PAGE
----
Tuesday, February 19, 2013

Die Kosaken Kommen! February Is Russian Month Continues

For my sixth entry in the Analogue Hobbies Painting Challenge, I decided to steppe up my game and do a large entry. These seventeen bad lads are 20mm World War Two Soviet Cossacks, in soft plastic from Revell. I am fairly sure they are out of production now, because they don't show up on the Revell website.

I chose to paint these fellows as per Plate E in the Osprey Men-At-Arms 216, The Red Army Of The Great Patriotic War. The red kubanka cap with white cross on red shows that they are Kuban Cossacks. Those splashes of colour, along with the blue trousers with red piping (as per the Revell box art) will give this unit some death or glory swagger amidst my drab Soviet hordes.

Command stand. The CO sweeps the steppe with his binos for unsuspecting fascists while his aide has dismounted to hold the reigns of his boss' horse. I never noticed this, but the review of this set on the Plastic Soldier Review website points out that the standing figure is way out of proportion to the other figures, I'm not going to let that bother me, they make a good command stand all the same. Actually the PSR entry gives this figures good marks for variety and historical accuracy.

The designers of this set cleverly cast the capes separately, so they could be fitted on the figures once removed from the sprues. For the most part they went on without trouble, though for several figures I had to use putty to hide some gaps between the cape sections.

The charging figures are quite inspiring and ferocious. I opted for round bases for all these figures, on the theory that charges would be pretty ad hoc and irregular affairs, and not the boot to boot and knee to knee formation that the traditional square base implies.

The pack includes one figure firing his rifle, so I decided to base him separately. He can be a lone scout for the rest of the unit.

I am curious to see what these fellows will get up to on the tabletop. Last month I was preaching here on my blog about how reconnaissance actions are not well represented in wargaming. I can imagine these Cossacks engaged in scouting, supporting partisans behind the lines, and raiding German rear echelon units, so I have some ideas for games with these mounted Ivans.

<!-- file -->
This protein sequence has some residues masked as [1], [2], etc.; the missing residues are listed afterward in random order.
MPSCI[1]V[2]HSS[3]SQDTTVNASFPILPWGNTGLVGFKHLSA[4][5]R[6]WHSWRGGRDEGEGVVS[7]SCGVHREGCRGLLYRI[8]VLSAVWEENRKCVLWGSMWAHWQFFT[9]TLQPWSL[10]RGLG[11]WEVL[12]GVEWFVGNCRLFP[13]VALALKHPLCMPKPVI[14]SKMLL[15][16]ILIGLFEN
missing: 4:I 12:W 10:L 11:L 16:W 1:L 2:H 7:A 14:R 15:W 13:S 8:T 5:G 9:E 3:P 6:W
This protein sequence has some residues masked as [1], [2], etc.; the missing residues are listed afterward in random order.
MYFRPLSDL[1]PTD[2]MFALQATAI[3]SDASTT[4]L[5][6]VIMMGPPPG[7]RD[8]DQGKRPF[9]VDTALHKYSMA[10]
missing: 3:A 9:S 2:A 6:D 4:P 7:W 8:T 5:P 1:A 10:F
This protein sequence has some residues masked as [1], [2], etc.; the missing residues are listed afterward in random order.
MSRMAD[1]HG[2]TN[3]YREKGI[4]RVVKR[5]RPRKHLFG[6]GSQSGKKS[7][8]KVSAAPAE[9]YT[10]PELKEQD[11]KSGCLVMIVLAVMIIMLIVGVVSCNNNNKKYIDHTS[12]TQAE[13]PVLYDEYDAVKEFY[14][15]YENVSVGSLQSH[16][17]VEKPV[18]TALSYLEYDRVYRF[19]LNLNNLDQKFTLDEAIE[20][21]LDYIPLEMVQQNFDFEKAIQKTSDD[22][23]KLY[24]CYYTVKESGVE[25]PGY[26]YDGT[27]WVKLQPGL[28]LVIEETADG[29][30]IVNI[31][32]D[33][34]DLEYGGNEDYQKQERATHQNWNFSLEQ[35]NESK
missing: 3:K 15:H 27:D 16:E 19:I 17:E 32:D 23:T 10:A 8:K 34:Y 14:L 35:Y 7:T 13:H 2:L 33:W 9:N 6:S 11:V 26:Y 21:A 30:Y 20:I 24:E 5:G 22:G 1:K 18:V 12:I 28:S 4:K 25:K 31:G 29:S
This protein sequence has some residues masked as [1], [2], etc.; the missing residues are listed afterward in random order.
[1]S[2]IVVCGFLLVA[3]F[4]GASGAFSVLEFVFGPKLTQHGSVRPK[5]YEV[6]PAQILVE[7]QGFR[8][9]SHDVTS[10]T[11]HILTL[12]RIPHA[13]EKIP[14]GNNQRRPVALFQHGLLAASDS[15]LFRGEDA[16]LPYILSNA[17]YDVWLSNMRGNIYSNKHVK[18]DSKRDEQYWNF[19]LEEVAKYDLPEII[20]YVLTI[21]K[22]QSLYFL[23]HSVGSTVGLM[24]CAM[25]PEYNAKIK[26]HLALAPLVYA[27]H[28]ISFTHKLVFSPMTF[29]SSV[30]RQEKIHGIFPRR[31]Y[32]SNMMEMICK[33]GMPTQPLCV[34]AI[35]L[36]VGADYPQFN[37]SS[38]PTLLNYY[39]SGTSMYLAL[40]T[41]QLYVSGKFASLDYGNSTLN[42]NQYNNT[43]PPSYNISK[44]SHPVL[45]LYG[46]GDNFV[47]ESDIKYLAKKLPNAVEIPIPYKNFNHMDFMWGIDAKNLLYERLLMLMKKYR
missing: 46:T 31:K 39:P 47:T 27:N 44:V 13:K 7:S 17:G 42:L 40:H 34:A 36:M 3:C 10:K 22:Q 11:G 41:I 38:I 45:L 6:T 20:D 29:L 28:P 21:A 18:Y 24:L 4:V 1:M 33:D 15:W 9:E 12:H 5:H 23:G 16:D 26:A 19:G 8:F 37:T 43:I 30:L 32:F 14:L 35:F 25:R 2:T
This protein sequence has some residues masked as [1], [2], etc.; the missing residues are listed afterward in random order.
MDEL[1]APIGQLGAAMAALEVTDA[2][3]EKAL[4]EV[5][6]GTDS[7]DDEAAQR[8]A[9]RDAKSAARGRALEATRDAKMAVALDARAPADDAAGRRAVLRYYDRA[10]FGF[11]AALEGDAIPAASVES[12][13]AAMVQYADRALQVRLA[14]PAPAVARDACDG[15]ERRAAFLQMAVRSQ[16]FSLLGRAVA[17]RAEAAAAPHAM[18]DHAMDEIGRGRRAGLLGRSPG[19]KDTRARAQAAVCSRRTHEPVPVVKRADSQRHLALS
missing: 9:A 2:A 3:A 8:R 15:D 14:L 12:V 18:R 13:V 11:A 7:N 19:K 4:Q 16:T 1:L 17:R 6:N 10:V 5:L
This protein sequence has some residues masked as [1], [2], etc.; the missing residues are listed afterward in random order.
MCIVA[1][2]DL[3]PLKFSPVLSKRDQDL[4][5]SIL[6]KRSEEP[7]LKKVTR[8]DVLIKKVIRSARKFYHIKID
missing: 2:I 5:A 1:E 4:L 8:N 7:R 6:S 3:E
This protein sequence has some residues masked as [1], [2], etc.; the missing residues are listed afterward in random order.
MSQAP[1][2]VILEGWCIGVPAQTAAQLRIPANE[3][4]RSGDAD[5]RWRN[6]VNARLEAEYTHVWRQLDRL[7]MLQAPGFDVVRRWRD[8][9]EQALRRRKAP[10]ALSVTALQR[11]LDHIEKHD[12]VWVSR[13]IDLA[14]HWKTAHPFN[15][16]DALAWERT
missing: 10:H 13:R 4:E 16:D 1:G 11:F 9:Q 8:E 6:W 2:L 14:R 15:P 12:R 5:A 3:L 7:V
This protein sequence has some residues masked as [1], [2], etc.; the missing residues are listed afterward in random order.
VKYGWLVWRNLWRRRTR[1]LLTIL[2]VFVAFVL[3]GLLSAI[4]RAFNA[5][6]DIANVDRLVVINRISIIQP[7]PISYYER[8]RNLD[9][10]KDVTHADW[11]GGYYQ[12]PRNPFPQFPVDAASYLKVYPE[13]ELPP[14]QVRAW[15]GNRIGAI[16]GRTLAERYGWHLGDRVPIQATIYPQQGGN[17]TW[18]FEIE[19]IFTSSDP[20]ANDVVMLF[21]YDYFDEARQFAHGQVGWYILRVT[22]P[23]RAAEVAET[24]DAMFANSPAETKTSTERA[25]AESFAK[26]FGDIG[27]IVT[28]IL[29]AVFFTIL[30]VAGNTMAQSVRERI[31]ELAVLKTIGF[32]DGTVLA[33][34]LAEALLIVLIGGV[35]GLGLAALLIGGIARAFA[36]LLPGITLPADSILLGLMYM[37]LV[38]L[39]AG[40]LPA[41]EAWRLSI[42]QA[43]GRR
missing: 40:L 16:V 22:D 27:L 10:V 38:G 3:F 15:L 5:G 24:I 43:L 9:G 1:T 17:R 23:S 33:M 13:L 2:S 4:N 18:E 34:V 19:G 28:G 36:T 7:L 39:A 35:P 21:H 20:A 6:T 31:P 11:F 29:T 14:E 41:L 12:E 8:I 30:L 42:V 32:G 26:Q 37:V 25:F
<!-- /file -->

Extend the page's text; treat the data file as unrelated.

Now, speaking of mounted Ivans, back to those SYW czarist hussars. I can hear balalaikas and drunken singing coming from my painting bench!


  1. "steppe up"? Padre, your coat is already waiting for you in the street. Good thing you paint better than you pun.

  2. I think there's a box of them left in my local toy store. Now you have given me the urge to snap it up, although I supposed to be painting canadians for Normandy.

    Very nice they are.

  3. Padre: my confession.
    For years I have had a box of these fellows sitting in a drawer somewhere awaiting my attention. All this time they have been off the sprues, but no other attention has been given them. You have demonstrated to this mean spirited excuse for a wargamer what they could be made to look like. Thank you.

  4. Padre, Sir, these are fantastic!

  5. Urrah! Urrah! Urrah! Nastarovia, Vladyko!
    Nice work on the capes. I think it would be hard to model the stiff felt and wooden shoulder yoke, but you did it.

  6. They are great. I'm on the look out of a box of them for my own collection.

    Keep up the good work.



  7. Thanks, chaps. Thomas, I'm glad you caught that pun.

  8. Nice work, Padre. I bought this same box... in 1995!! (I took them with me and the painting kit to London when I moved that summer to live in that city, thtt's why I remember so well). Never completed the unit... probably buried somewhere in my plastic mountain.

  9. I am always interested in the Cossacks in World War 2 because my grandfather was a colonel of the Cossacks that changed to fight in the German side. They were still on horses with the Germans as well. Though the Germans did not trust them entirely, they were stationed in France.

    They called on my grandfather because he had been a Czarist cavalry officer in World War 1 and lead a regiment of White cavalry in the civil war.

  10. F for fantastic Mike!

    Really great attention to detail. Good to see the capes proved no problems to a skillful man as yourself.

    Top notch all around.


Blog Archive